As can be seen from FIG. 2, the elongated top head of the pin is positioned on the surface of the header 10. Positioned over the central aperture 12 is a semiconductor transducer device 40. The device 40 preferably may be a flexure frame transducer such as that shown in U.S. Pat. No. 4,236,137, previously referenced. As is well known, such devices as those shown in that patent contain an array of piezoresistive elements which may form a Wheatstone bridge configuration and which piezoresistive elements monitor pressure by varying their resistance according to the deflection of the semiconductor diaphram upon which they are located. Such Wheatstone bridge arrays as well as other bridge arrays are well known. Hence in regard to this, the piezoresistors are associated with terminals located on the semiconductor diaphrams.
These terminals are connected to wires as 25 and 26 to enable one to bias and gain access to the output of the bridge array. Leads from the transducer which may be gold wires of 1/1000 inch in diameter are directed and bonded to the pins 20 and 21. As one can ascertain, this bonding procedure can be accomplished rather rapidly due to the large area afforded by the large diameter heads of the pins 20 and 21. The leads such as 25 and 26 are secured to the heads of the pins by means of a ball bonding technique using the methods of ultrasonic or thermal compression welding which is a technique widely employed in the semiconductor art. This method contrasts with the method of soldering which is also widely used in the fabrication of such miniature transducers. It has not previously been possible to fabricate such miniature headers suitable for ball bonding using conventional header manufacturing techniques. Thus lead wires were attached by soldering. This method introduces undesirable heat and fluxing agents and makes connections which are operator dependent, expensive, because of their small size, and unreliable. A portion of the pins 20 and 21 as emanating from the bottom surface of the header may be surrounded by insulating tubes such as 27 and 28 which may be fabricated from Mylar or some other suitable insulating structure. The pins also allow one to couple to conducting tubes such as 36 and 37 as shown in FIG. 3 to enable external wires 38 and 39 to be employed and to allow the pins to be crimped to the tubes and the wires.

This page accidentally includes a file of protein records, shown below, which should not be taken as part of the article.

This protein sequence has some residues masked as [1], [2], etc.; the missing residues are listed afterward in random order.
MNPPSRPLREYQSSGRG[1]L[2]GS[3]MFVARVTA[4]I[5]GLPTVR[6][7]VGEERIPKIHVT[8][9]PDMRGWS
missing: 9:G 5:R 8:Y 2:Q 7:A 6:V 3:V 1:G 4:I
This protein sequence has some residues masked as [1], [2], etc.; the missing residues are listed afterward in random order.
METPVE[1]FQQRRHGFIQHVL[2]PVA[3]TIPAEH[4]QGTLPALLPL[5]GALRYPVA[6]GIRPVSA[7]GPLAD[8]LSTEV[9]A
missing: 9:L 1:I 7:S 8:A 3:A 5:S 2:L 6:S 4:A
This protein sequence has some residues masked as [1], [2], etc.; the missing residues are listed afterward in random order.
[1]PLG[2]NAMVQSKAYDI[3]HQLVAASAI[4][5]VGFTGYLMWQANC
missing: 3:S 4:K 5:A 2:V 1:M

Crimping has a great advantage in manufacturing because the tubes are readily or economically affixed to the pins and the external lead wires. The crimp provides a reliable mechanical connection which may be reinforced by spot welding, soldering, conductive epoxies and so on. See U.S. Pat. No. 4,513,623 entitled TRANSDUCER HOUSING EMPLOYING CRIMPED LEADS issued on Apr. 30, 1985 to A. D. Kurtz and Joseph R. Mallon, Jr. and assigned to the assignee herein.
In regard to the transducer assembly shown in FIG. 2, the nail head top portions of the pins serve as pressure seals which furthermore cover and pressure seal the peripheral apertures 14 to 17. The extensive area of the heads facilitate pressure sealing and also provide a good flat surface to enable the leads 25 and 26 to be firmly and reliably bonded to the header. Thus a secure connection can be made in a relatively tight space. It can be seen that due to the complex structure of the header and the very small dimensions, the fabrication of the tubular structure cannot be accomplished in a conventional manner. A method of fabrication which involves the assembly and remelting of a series of coaxial Pyrex tubes and rods has been employed for the fabrication of the tubular structure.